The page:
The reality here is that without my dad having died, Ned may have never been able to experience the blessed life that only Jesus can give. If you ask Mack if it was worth dying for he would say, “I wouldn’t have it any other way.”

—————–—————

That was the original post from September 11, 2017.

When I wrote these words, Ned was still with us and it would only be another six weeks until God would call him Home. Today marks 43 years since my Daddy has been in Heaven. In the past, this particular day has been such a painful hard day, but not today. What’s different?

My attitude. What I’ve realized with both Daddy and Ned was they were willing to embrace the process, to endure the pain to receive the victory. They both knew earth was their temporary dwelling and they both knew where they were going. Isn’t that exactly what Jesus did for us on the cross?

He soul agonized over having to endure the cross. He begged God for another way. When He knew there was no other way, He simply said, ”Not my will but yours” At this point, He embraced the process. He endured the cross. And when he spoke, ”It is finished” is His declaration of victory.

You will never get to the victory of the cross without enduring the pain and you’ll never be able to endure the pain without embracing the process.

I found this devotion in my Dad’s Bible. I wonder if it was something he had before his diagnosis or if he found it later. I don’t know the answer but what I know is that He bravely witnessed for the Lord and many lives were changed…….mine included.

The Rebel in Me – Part 2

I normally don’t write on my blog daily. I figure we’re all busy humans and have plenty to read on a daily basis without adding another thing in the mix. However, I felt very compelled to share this today. Maybe I just need to get it out there or maybe someone really needs to know how I struggle and how I have learned and continue to learn to walk through the process of a struggling rebel.

Picking up on the topic of rebellion from yesterday’s blog, Read Here I hope it leads you into an understanding that I struggle. It’s hard for me to make wise decisions, at times, because I want to go against the grain.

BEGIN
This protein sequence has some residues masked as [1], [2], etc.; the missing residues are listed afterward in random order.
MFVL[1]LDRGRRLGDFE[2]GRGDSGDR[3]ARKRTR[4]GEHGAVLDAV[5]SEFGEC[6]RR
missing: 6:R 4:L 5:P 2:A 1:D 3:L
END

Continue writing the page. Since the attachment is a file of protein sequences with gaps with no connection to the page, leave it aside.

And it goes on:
The reality is that for so many I years, I did just that. I most often did the exact opposite of what my parents wanted me to do. It took me down some very shameful and destructive roads. Roads that I am not.proud of and sometimes cringe when I have to admit, ”Yes, I did that.”

The truth is, for those who knew me then, you know exactly what I’m talking about. Airing dirty laundry here is neither necessary or fitting. However, if you’re an inquiring mind, make your own assumptions chances are you’ll be right. Even if you’re not, its probably something I thought about doing. Just keeping it real. However, don’t ever think I’ve forgotten who I was or what I did. I have NOT. Again, these are the things things that God has used and continues to use to mold me and shape me into who I am!

Obviously, I don’t sit and dwell on the past and ”what ifs”. I can’t. Life is about moving forward. It’s about pushing through the pain of our past and seeing what a glorious future we have to look forward to.

This life.is temporary and will.be full of.hurt.and pain. We.must look beyond.the now and see.the glorious hope.of Heaven.

However, there are times my past still comes face to face with raw pain. When those things come to mind, I no longer run away from them. I no longer stuff them away and tidy them up the box. Although, my rebel self.wants.desparately to do this! The truth is, when raw pain is there, I need to go in search of the root cause. There is a reason it remains raw. And I don’t know about you, but I don’t like pain when its raw. I want it to go away.

Here’s how I’ve learned to cope when that pain of my past wants to haunt me or stop me in my tracks or make me feel shameful.